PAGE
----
New health centre brings services together

Grand Forks saw the opening of a new community health centre last week.

MLA Linda Larson (right) was joined by Interior Health staff and Grand Forks doctor Geoffrey Coleshill in opening the new centre.

In a bid to fulfill a province-wide directive to bring health care services under one roof, Grand Forks saw the opening of a new community health centre last week.

The Boundary Community Health Centre brings mental health, substance abuse and public health care under one roof in a location that officials hope will make it easier for residents to access these crucial services.

The new facility is located on Second Street just north of the Boundary Community Food Bank and across from the Boundary Medical Clinic. According to a news release from Interior Health, the new facility is larger than the previous stand-alone public health and mental heath offices in Grand Forks. The new location also has large rooms for group counselling and meetings and is wheelchair accessible.

After the ribbon cutting ceremony, doctors, staff and politicians were invited inside to tour the facility and talk to staff. The hope is that the modern, bright space will remove some of the stigma associated with seeking treatment for mental health issues.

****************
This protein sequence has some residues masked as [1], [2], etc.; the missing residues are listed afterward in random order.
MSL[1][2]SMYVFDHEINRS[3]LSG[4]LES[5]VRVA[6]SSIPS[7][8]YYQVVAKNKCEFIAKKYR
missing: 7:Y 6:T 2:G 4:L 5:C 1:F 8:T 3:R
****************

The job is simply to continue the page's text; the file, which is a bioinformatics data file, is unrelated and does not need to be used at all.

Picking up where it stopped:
Cheryl Whittleton, an Interior Health administrator, gave introductions before speaking, followed by MLA Linda Larson and Grand Forks doctor Geoffrey Coleshill.

“The new Boundary Community Health Centre is a bright happy, place. This is an important part of our community and having services work together will only benefit patient care,” said Dr. Coleshill in a media release.

Larson said this move is a good step to bringing Grand Forks in line with province-wide initiatives.

“This was the directive of Health Minister [Terry] Lake, that across the province we should look at getting services together and under one roof,” Larson said. “Interior Health has come on board with that, and this is one of those small but very significant steps.”

The services have always been available, but Larson said she hopes this move ecnourages people to use them more.

“It is not so much that it has not been available. It was just not available in a convenient, accessible spot,” she said.